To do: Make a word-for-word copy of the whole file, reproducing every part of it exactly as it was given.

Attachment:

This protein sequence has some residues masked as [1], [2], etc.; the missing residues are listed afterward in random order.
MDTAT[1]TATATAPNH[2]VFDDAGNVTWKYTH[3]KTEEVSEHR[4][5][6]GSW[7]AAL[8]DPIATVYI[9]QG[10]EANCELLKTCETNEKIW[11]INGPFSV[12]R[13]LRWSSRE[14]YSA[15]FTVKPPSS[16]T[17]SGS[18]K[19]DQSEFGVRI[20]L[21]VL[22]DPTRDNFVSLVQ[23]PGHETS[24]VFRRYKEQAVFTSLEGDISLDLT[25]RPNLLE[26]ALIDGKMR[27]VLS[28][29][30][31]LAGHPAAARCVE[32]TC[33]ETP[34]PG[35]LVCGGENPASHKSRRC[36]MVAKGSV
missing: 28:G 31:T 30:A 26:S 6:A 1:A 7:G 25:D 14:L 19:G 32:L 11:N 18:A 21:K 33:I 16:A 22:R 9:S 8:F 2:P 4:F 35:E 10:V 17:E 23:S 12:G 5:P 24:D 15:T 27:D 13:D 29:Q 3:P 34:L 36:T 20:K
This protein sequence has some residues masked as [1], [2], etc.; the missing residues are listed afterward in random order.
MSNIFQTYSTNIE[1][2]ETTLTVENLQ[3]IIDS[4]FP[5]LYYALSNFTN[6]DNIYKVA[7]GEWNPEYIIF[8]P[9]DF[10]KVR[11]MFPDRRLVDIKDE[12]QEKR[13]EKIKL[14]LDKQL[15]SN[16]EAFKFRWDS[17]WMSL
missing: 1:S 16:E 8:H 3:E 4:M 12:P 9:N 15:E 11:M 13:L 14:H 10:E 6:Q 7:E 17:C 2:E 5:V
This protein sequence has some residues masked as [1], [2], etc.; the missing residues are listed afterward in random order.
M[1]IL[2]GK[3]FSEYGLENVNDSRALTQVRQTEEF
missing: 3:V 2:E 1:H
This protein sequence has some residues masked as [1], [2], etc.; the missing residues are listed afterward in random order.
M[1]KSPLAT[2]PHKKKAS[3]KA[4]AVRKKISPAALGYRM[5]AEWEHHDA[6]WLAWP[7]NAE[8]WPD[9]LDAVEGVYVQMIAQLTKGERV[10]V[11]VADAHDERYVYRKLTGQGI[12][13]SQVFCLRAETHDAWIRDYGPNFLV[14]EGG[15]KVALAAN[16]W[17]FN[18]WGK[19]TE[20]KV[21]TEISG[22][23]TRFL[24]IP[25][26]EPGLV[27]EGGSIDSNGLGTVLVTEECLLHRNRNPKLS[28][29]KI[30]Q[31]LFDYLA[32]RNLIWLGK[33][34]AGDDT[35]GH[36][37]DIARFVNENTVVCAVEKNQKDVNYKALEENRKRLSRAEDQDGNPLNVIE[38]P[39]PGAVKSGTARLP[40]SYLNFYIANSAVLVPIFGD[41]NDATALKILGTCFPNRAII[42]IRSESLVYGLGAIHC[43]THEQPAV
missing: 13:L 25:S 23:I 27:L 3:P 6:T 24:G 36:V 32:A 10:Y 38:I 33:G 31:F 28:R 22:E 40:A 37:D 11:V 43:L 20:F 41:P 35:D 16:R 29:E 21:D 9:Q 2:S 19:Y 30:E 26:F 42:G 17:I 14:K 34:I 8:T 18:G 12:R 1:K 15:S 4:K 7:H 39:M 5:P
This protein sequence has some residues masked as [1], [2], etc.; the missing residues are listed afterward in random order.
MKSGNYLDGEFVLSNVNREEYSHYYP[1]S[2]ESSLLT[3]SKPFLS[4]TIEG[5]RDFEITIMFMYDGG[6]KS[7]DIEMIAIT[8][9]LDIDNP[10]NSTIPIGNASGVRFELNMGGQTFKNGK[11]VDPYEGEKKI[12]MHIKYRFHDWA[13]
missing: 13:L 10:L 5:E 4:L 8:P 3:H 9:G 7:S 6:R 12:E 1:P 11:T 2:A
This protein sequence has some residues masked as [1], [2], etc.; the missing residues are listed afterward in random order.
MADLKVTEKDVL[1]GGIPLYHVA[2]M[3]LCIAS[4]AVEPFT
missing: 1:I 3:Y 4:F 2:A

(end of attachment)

This protein sequence has some residues masked as [1], [2], etc.; the missing residues are listed afterward in random order.
MDTAT[1]TATATAPNH[2]VFDDAGNVTWKYTH[3]KTEEVSEHR[4][5][6]GSW[7]AAL[8]DPIATVYI[9]QG[10]EANCELLKTCETNEKIW[11]INGPFSV[12]R[13]LRWSSRE[14]YSA[15]FTVKPPSS[16]T[17]SGS[18]K[19]DQSEFGVRI[20]L[21]VL[22]DPTRDNFVSLVQ[23]PGHETS[24]VFRRYKEQAVFTSLEGDISLDLT[25]RPNLLE[26]ALIDGKMR[27]VLS[28][29][30][31]LAGHPAAARCVE[32]TC[33]ETP[34]PG[35]LVCGGENPASHKSRRC[36]MVAKGSV
missing: 28:G 31:T 30:A 26:S 6:A 1:A 7:G 25:D 14:L 19:G 32:L 11:N 18:A 21:K 33:I 16:A 22:R 9:S 8:F 2:P 4:F 35:E 10:V 17:E 23:S 12:G 5:P 24:D 15:T 27:D 13:D 29:Q 3:P 34:L 36:T 20:K
This protein sequence has some residues masked as [1], [2], etc.; the missing residues are listed afterward in random order.
MSNIFQTYSTNIE[1][2]ETTLTVENLQ[3]IIDS[4]FP[5]LYYALSNFTN[6]DNIYKVA[7]GEWNPEYIIF[8]P[9]DF[10]KVR[11]MFPDRRLVDIKDE[12]QEKR[13]EKIKL[14]LDKQL[15]SN[16]EAFKFRWDS[17]WMSL
missing: 1:S 16:E 8:H 3:E 4:M 12:P 9:N 15:E 11:M 13:L 14:H 10:E 6:Q 7:E 17:C 2:E 5:V
This protein sequence has some residues masked as [1], [2], etc.; the missing residues are listed afterward in random order.
M[1]IL[2]GK[3]FSEYGLENVNDSRALTQVRQTEEF
missing: 3:V 2:E 1:H
This protein sequence has some residues masked as [1], [2], etc.; the missing residues are listed afterward in random order.
M[1]KSPLAT[2]PHKKKAS[3]KA[4]AVRKKISPAALGYRM[5]AEWEHHDA[6]WLAWP[7]NAE[8]WPD[9]LDAVEGVYVQMIAQLTKGERV[10]V[11]VADAHDERYVYRKLTGQGI[12][13]SQVFCLRAETHDAWIRDYGPNFLV[14]EGG[15]KVALAAN[16]W[17]FN[18]WGK[19]TE[20]KV[21]TEISG[22][23]TRFL[24]IP[25][26]EPGLV[27]EGGSIDSNGLGTVLVTEECLLHRNRNPKLS[28][29]KI[30]Q[31]LFDYLA[32]RNLIWLGK[33][34]AGDDT[35]GH[36][37]DIARFVNENTVVCAVEKNQKDVNYKALEENRKRLSRAEDQDGNPLNVIE[38]P[39]PGAVKSGTARLP[40]SYLNFYIANSAVLVPIFGD[41]NDATALKILGTCFPNRAII[42]IRSESLVYGLGAIHC[43]THEQPAV
missing: 13:L 25:S 23:I 27:L 3:P 6:T 24:G 36:V 32:A 10:Y 38:I 33:G 31:F 28:R 22:E 40:A 37:D 11:V 43:L 20:F 41:P 35:D 16:R 29:E 21:D 9:Q 2:S 19:Y 30:E 26:F 42:G 17:I 14:K 34:I 8:T 18:G 12:R 1:K 15:S 4:K 7:H 39:M 5:P
This protein sequence has some residues masked as [1], [2], etc.; the missing residues are listed afterward in random order.
MKSGNYLDGEFVLSNVNREEYSHYYP[1]S[2]ESSLLT[3]SKPFLS[4]TIEG[5]RDFEITIMFMYDGG[6]KS[7]DIEMIAIT[8][9]LDIDNP[10]NSTIPIGNASGVRFELNMGGQTFKNGK[11]VDPYEGEKKI[12]MHIKYRFHDWA[13]
missing: 13:L 10:L 5:E 4:L 8:P 3:H 9:G 7:S 6:R 12:E 1:P 11:T 2:A
This protein sequence has some residues masked as [1], [2], etc.; the missing residues are listed afterward in random order.
MADLKVTEKDVL[1]GGIPLYHVA[2]M[3]LCIAS[4]AVEPFT
missing: 1:I 3:Y 4:F 2:A